19 The blue chick in the middle is a Carolina Blue, a hardy and productive breed which lays green to dark green eggs.
20 The babies are exploring their new home. An ideal brooder is large enough to provide chicks the option of being directly under the heat source, where it's warmest, or to escape the heat when ambient temperatures are higher.
21 Chicks need about two-square feet per chick when in the brooder, so they have ample space to move around. It may sound like a lot at first, but as they grow, it becomes more understandable.
22 After about a month, the chicks will get access to more floor space.
23 These chicks are just about five to seven days old, but they will grow quickly. At around five weeks old, they can go outside.
24 This "complete" feed is specially-formulated to meet all the nutritional needs of chicks. We store feed in galvanized bins to prevent the attraction of unwanted critters. Dawa fills the feeders for the babies.
25 A good chick starter feed will contain protein for weight gain and muscle development, plus vitamins and minerals to keep them healthy and to build their immune systems. The chicks will be fed organic chick starter feed for the first six to eight weeks.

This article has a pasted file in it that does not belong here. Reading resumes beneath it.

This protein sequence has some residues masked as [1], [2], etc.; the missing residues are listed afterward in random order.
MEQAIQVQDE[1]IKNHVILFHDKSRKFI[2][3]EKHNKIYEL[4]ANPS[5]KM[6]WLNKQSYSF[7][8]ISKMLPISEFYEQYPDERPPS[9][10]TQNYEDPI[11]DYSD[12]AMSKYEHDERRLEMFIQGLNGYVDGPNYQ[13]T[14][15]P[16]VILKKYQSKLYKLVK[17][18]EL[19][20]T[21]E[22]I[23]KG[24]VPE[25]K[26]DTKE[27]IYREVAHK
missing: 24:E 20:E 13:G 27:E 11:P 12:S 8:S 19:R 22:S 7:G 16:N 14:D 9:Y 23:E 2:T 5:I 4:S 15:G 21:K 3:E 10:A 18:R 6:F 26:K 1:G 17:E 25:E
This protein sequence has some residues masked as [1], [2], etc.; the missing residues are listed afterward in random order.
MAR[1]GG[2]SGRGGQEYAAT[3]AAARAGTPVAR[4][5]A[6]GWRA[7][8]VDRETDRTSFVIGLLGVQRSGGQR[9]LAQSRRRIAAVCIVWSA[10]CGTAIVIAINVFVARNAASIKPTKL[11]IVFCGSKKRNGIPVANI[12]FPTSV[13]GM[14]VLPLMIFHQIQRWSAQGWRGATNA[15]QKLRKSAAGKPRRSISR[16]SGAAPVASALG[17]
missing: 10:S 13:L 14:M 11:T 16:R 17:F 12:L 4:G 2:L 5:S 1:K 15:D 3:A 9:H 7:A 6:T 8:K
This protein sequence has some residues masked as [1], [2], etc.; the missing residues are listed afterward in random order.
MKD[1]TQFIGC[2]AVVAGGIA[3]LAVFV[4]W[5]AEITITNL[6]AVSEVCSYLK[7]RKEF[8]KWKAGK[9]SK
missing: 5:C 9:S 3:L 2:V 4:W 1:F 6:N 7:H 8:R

26 Usually after one chick finds the food and water, the others will follow, but be observant and make sure they are all able to access them.
27 The important thing is to not use open dishes - chicks can drown easily. Open dishes also encourage wading, which will be extra messy.
28 Baby chicks are just like human babies: they're usually eating, sleeping or pooping!
29 By instinct, chickens like to perch as high as possible. The height of a chicken's perch can indicate their status on the pecking order. This little guy is proclaiming he's king of the hill!
30 The chicks have access to everything they need: heat, water, feed, and bedding.
31 You can estimate that 10 chicks will consume about a pound of starter feed per day.
32 Outside, the chickens are wondering what all the commotion is about. This is a Lemon Cuckoo Neiderrheiner, and to her left, Partridge Penedesenca.
33 This is a super Blue Egg Layer pullet. Chickens start to lay eggs about four or five moths of age. Young chickens are called pullets and pullets lay small-size eggs.
34 In the middle is a Lavender Orpington, a beautiful and rare variety of the English breed. The darker birds are Blue Favaucanas, a friendly and beautiful breed that lays a mint green egg - these are exclusive to My Pet Chicken!
35 The bird on the right is a Bielefelder cockerel, from My Pet Chicken's first delivery earlier this spring. A cockerel is a male chicken less than one year of age. When it turns one, it becomes a rooster.
36 The flock enters the coops as it begins to grow dark. When all are inside, the doors are shut and securely latched until morning. One can't be too safe when there are hungry raccoons and coyotes around. If you think you may be interested in raising chickens, research your town’s zoning regulations first.